While Section 5 delineates the broad contours of total income, certain exceptions and exemptions carve out specific categories of income that are either wholly or partially excluded from the purview of taxation. Various provisions under the Income Tax Act provide exemptions for certain types of income, such as agricultural income, income of charitable institutions, dividends from domestic companies, long-term capital gains on specified assets, etc. These exemptions serve policy objectives, such as promoting agricultural development, encouraging charitable activities, fostering investment, and stimulating economic growth.

  • Business Connection:

Section 5(a) refers to income accruing or arising directly or indirectly from any business connection in India. Understanding the concept of “Business connection” is crucial as it determines the taxability of income earned by non-residents. A business connection exists when a non-resident has a significant presence in India, such as a branch, office, factory, or agent acting on behalf of the non-resident. Income attributable to such business connection, whether directly earned in India or indirectly connected to Indian operations, is subject to taxation.

  • Property in India:

The reference to income arising from property in India under Section 5(a) encompasses various types of income, including rental income, lease income, capital gains from the sale of immovable property, and other income derived from property situated in India. This provision ensures that income generated from Indian real estate assets, whether owned by residents or non-residents, is subject to taxation in India.

  • Source of Income in India:

Section 5(a) also covers income derived from any asset or source of income in India. This broad provision encompasses diverse sources of income, including interest income from Indian bank accounts, dividends from Indian companies, royalties from Indian sources, fees for technical services provided in India, and other income streams connected to Indian assets or activities. It ensures that income generated from Indian sources, regardless of the recipient’s residency status, is subject to taxation.

  • Transfer of Capital Assets:

The inclusion of income arising from the transfer of a capital asset situated in India under Section 5(a) implies that capital gains arising from the sale or transfer of immovable property, securities, or other assets located in India are subject to taxation. Capital gains tax is levied on the profit earned from the transfer of capital assets, with specific provisions for computing gains, determining the holding period for classification as short-term or long-term, and allowing deductions or exemptions under certain conditions.

  • Treaty Provisions:

Section 5(f) of the Income Tax Act empowers the Central Government to enter into agreements with foreign countries or specified territories for the avoidance of double taxation and prevention of fiscal evasion. These bilateral or multilateral treaties, commonly known as Double Taxation Avoidance Agreements (DTAA), override the provisions of the Income Tax Act to the extent they are more beneficial to the taxpayer. They provide relief from double taxation by allocating taxing rights between jurisdictions, providing for lower withholding tax rates, and allowing taxpayers to claim tax credits or exemptions.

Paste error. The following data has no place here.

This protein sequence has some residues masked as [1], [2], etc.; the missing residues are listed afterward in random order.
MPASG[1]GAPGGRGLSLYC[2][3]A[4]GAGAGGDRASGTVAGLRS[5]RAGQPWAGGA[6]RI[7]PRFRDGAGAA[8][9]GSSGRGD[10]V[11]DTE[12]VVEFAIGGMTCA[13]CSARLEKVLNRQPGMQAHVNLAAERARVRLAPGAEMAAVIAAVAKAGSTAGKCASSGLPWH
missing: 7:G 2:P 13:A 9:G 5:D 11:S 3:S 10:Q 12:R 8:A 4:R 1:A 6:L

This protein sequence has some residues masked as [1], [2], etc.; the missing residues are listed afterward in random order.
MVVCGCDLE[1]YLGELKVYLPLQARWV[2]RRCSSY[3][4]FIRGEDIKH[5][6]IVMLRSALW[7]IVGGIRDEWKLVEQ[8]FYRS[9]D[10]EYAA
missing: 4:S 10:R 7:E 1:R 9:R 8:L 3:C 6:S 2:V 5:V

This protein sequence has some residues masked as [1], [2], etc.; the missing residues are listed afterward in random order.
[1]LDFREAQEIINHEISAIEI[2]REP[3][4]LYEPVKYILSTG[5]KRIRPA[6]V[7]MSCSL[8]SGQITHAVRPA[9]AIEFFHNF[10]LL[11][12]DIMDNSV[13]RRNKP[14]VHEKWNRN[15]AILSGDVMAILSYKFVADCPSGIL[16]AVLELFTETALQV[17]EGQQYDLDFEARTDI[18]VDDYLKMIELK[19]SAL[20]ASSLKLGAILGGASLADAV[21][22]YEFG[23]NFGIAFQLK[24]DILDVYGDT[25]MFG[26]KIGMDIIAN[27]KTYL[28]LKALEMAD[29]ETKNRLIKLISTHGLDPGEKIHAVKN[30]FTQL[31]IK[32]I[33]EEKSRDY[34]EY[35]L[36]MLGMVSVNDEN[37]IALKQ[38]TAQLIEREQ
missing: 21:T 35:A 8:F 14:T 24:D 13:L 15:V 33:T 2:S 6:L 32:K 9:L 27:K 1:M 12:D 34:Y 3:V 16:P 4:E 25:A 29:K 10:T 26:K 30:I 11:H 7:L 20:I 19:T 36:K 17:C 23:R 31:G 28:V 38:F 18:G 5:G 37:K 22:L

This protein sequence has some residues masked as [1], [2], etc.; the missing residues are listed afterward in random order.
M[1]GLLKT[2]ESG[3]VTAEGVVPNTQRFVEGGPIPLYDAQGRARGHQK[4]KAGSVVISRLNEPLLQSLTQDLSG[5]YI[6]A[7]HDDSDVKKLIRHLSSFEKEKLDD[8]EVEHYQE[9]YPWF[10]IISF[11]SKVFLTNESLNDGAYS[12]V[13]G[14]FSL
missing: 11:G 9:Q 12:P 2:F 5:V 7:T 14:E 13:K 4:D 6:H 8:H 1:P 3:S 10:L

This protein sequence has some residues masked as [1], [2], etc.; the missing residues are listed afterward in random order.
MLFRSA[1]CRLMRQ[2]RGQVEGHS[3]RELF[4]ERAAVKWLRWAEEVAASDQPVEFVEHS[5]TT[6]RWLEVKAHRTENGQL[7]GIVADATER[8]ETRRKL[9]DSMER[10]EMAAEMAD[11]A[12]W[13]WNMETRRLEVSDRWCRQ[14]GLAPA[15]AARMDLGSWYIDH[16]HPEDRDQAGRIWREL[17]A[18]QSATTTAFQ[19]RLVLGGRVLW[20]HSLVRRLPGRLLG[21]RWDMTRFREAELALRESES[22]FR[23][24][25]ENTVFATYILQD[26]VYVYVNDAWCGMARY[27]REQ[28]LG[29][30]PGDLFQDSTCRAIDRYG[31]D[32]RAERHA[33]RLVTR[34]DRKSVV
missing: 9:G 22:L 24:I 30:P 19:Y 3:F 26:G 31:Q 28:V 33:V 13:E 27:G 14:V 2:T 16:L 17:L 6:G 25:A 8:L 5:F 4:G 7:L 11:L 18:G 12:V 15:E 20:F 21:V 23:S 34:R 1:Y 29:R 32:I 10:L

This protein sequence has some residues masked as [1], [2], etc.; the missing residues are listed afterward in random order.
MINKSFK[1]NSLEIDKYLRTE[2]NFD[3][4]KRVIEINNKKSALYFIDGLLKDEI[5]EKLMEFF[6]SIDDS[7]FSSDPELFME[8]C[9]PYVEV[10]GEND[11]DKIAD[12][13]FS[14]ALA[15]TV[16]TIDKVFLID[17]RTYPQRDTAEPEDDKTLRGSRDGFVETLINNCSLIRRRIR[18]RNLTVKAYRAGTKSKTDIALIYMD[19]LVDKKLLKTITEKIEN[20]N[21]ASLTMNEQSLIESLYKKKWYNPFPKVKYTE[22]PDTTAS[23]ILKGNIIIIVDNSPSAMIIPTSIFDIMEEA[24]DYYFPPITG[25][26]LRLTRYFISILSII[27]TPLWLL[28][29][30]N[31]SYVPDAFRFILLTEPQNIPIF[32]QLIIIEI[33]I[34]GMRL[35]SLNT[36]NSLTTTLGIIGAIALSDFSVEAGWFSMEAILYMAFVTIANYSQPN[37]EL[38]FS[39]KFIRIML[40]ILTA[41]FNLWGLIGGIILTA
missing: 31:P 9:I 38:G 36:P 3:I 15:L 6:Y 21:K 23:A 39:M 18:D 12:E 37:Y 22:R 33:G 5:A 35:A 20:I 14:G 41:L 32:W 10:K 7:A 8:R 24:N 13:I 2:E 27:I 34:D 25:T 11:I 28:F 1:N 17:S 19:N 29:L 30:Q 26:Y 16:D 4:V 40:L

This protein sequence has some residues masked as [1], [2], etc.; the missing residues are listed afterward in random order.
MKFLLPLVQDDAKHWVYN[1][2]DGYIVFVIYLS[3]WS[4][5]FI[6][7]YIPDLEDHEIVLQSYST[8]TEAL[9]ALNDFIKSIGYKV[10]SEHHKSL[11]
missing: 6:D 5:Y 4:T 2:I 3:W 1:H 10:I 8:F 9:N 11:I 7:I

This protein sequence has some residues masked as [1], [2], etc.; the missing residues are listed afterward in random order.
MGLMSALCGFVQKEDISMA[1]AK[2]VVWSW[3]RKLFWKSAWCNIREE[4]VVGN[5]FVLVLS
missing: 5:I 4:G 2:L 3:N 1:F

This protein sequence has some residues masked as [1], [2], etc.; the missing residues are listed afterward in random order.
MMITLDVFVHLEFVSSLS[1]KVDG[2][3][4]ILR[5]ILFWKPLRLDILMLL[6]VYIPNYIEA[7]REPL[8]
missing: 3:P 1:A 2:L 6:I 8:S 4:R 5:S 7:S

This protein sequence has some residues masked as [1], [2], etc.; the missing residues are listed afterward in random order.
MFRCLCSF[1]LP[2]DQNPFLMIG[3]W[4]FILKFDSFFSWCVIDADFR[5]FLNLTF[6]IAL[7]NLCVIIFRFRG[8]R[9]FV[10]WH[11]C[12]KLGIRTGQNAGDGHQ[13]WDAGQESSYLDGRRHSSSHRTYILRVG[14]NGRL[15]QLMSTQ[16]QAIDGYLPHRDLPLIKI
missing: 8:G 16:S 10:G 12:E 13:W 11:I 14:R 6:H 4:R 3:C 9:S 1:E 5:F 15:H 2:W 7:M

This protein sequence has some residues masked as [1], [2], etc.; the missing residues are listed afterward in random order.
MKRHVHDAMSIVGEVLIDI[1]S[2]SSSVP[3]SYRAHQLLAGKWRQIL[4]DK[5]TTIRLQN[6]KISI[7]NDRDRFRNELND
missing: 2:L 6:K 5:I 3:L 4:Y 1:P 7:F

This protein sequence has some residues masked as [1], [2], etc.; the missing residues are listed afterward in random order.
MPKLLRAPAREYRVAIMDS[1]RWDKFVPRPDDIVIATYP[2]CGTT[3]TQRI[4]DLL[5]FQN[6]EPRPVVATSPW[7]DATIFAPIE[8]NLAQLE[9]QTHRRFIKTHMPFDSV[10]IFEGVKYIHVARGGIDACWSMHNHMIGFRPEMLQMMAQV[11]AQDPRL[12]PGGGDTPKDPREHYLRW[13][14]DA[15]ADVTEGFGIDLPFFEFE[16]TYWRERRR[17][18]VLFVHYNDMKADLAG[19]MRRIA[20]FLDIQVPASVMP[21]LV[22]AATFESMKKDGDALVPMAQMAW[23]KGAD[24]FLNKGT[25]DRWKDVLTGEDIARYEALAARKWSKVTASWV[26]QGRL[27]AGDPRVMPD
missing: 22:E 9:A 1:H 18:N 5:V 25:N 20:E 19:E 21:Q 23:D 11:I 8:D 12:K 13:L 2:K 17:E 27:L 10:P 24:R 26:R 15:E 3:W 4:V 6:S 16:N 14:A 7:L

• Anti-avoidance Provisions:

To prevent tax evasion and abuse of tax laws, the Income Tax Act incorporates anti-avoidance provisions, such as General Anti-Avoidance Rules (GAAR), Specific Anti-Avoidance Rules (SAAR), and Transfer Pricing Regulations. These provisions empower tax authorities to disregard transactions or arrangements that are primarily undertaken for tax avoidance purposes and recharacterize them to reflect their substance. By curbing aggressive tax planning strategies and enforcing the principle of substance over form, these provisions ensure the integrity and effectiveness of the tax system.

Table explaining Scope of total Income under section 5 of Income Tax Act, 1961

Sr. No Particulars Resident Ordinary Resident (ROR) Resident Not Ordinary Resident (RNOR) – 5(1) Non Resident (NR)– 5(2)
1 Income received in India Taxed Taxed Taxed
2 Income Deemed to be receive in India Taxed Taxed Taxed
3 Income accrues or arises in India Taxed Taxed Taxed
4 Income deemed to accrues or arises in India Taxed Taxed Taxed
5 Income accrues or arises outside India Taxed NO NO
6 Income accrues or arises outside India from business/profession controlled/set up in India Taxed Taxed NO
7 Income Other than Above (No Relation In India) Taxed NO NO

Note:

  1. Residential status is as per section 6 of Income Tax Act, 1961.
  2. Deemed income is not actually accrued but is supposed to be accrued notionally.
  3. The income accrued is when the assessee obtains the rights to receive it.
  4. Previous year means the financial year immediately preceding the assessment year.